HealthCare.gov: On July 1, 2010, the Administration launched www.HealthCare.gov. A first-of-its-kind website, www.HealthCare.gov helps you make informed decisions about health care coverage by offering easy-to-understand information about what health plans are available in your state; how much they cost; what they cover, and lots more information tailored to your specific needs.

Insurer Oversight: The Affordable Care Act also provides new tools to help hold health insurers accountable to consumers. This includes new support for States for efforts to establish or strengthen consumer assistance programs. In 2011, insurance companies will be required to spend at least 80 percent of premium dollars on health care and quality improvements instead of overhead, salaries, or administrative expenses – or provide rebates to consumers.

· Prescription Drug Cost Relief: In 2010, eligible seniors who fell into the Medicare Part D prescription drug coverage “donut hole” received a tax-free $250 rebate check to help defray their out-of-pocket costs for their prescription drugs. Over 2.8 million seniors and persons living with disabilities have received this benefit to date to help them afford their medications.

Support for Early Retiree Coverage: The Early Retiree Reinsurance Program established under the Affordable Care Act provides much needed financial relief for employers so early retirees and their families can continue to have quality, affordable insurance. Already, more than 4,500 businesses, unions, States, local governments and non-profit organizations have been approved to take part in the program.

Pre-Existing Condition Insurance Plan: Thousands of uninsured Americans with pre-existing conditions who were shut out of the health insurance market were finally able to get the coverage and care they needed through the new Pre-Existing Condition Insurance Plan (PCIP) program.

Reducing Waste, Fraud and Abuse: Medicare has continued to take strong action to reduce payment errors, waste, fraud, and abuse. Current efforts to fight fraud returned more than $2.5 billion to the Medicare Trust Funds in FY 2009 alone. The President has made a commitment to reduce fraud in original Medicare by 50 percent by 2012. The Affordable Care Act makes an historic, ten-year, $350 million investment to build on these efforts to prevent, detect and fight fraud in Medicare, Medicaid and the Children’s Health Insurance Program, including new screening procedures for health care providers.

Strengthening the Health Care Workforce: The Affordable Care act provided $250 million in funding that, along with other funding in the American Recovery and Reinvestment Act, will train up to 16,000 primary care physicians, physician assistants and nurse practitioners over the next 5 years. In addition, the Administration allocated $250 million in funds from the 2010 Prevention and Public Health Fund to programs to support activities such as community initiatives and the development of the public health infrastructure that can help prevent disease and illness before it starts. Equally important, it awarded and made available over $1 billion in funding to strengthen community health centers.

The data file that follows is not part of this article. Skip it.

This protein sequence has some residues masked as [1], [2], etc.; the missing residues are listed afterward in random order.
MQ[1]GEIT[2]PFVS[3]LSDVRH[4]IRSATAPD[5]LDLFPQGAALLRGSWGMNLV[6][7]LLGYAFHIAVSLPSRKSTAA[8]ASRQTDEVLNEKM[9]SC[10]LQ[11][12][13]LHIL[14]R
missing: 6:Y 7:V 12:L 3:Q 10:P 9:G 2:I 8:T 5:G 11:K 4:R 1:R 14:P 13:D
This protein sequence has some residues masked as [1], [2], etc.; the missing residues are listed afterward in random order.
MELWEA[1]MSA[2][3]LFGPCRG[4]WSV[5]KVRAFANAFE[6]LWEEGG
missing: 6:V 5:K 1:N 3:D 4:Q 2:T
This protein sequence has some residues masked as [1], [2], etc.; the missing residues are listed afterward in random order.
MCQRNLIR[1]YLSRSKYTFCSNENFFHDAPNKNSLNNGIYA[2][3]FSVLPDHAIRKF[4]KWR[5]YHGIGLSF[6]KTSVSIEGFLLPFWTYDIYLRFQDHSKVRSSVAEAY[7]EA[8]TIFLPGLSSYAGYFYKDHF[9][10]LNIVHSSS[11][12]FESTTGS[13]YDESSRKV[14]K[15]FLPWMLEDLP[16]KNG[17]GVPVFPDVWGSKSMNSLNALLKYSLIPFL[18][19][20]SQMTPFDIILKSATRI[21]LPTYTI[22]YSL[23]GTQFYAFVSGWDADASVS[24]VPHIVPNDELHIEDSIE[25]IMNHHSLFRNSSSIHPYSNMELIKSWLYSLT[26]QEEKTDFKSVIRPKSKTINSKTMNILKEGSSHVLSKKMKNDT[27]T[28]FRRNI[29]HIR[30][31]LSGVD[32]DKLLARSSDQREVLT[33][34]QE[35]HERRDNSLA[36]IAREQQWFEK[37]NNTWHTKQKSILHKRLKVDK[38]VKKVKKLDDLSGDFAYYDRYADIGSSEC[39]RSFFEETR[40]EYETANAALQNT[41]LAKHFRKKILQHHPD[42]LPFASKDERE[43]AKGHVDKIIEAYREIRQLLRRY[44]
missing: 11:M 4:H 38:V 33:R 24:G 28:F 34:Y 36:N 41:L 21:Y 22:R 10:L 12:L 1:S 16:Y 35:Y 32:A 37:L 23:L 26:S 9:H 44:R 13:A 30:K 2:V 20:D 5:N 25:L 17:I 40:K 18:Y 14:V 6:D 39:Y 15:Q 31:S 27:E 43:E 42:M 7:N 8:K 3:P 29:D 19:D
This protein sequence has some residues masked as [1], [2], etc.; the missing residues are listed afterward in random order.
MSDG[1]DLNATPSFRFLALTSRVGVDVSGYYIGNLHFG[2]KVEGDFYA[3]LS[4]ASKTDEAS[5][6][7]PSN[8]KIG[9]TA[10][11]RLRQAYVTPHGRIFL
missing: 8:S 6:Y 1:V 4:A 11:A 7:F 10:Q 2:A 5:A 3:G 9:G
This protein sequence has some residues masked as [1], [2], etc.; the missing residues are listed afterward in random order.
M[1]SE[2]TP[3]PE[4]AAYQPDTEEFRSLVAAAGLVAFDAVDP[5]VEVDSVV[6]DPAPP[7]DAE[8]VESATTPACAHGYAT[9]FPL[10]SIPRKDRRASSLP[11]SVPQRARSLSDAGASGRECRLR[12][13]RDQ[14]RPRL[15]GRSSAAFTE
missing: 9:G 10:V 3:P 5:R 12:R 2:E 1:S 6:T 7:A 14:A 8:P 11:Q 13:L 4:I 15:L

“In 2011, Americans will continue to see new benefits under the Affordable Care Act,” said Sebelius. “Seniors and people on Medicare will have access to free preventive care and lower cost prescription drugs. Insurance companies will have to justify high premium increases and states will have new tools to keep premiums low. And we’ll continue our efforts to improve the quality of care for all Americans.”

Some Affordable Care Act benefits coming in 2011:

Value for Your Premium Dollar: Starting in 2011, the Affordable Care Act will help tackle rising health insurance premium costs by having insurers that spend less than 80 percent of premium dollars on health care and quality improvements, as opposed to administrative, overhead and marketing costs, to provide a rebate to enrollees. In addition, the new law will provides additional resources to help States crack down on unreasonable health insurance premium hikes.

· New Benefits for Medicare Beneficiaries: Thanks to the Affordable Care Act, starting on January 1, 2011, people with Medicare coverage can get an annual physical examination at no cost to them, and people new to Medicare will no longer have out-of-pocket costs for the “Welcome to Medicare” physical exam. Also starting on January 1, 2011, as the next step in closing the Medicare Part D coverage gap known as the “donut hole,” those reaching the coverage gap will automatically get a 50 percent discount on covered brand-name prescription drugs while in the gap.

· Safer Patients, Higher Quality Care: The Affordable Care Act provides a number of new policies and resources to help improve the quality of care Americans receive, and to keep patients safer.

Better Access to Primary Care: Too many communities suffer from a shortage of primary care doctors. To help ensure people on Medicare continue to have access to primary care providers, the Affordable Care Act is providing a 10 percent Medicare bonus payment for primary care services.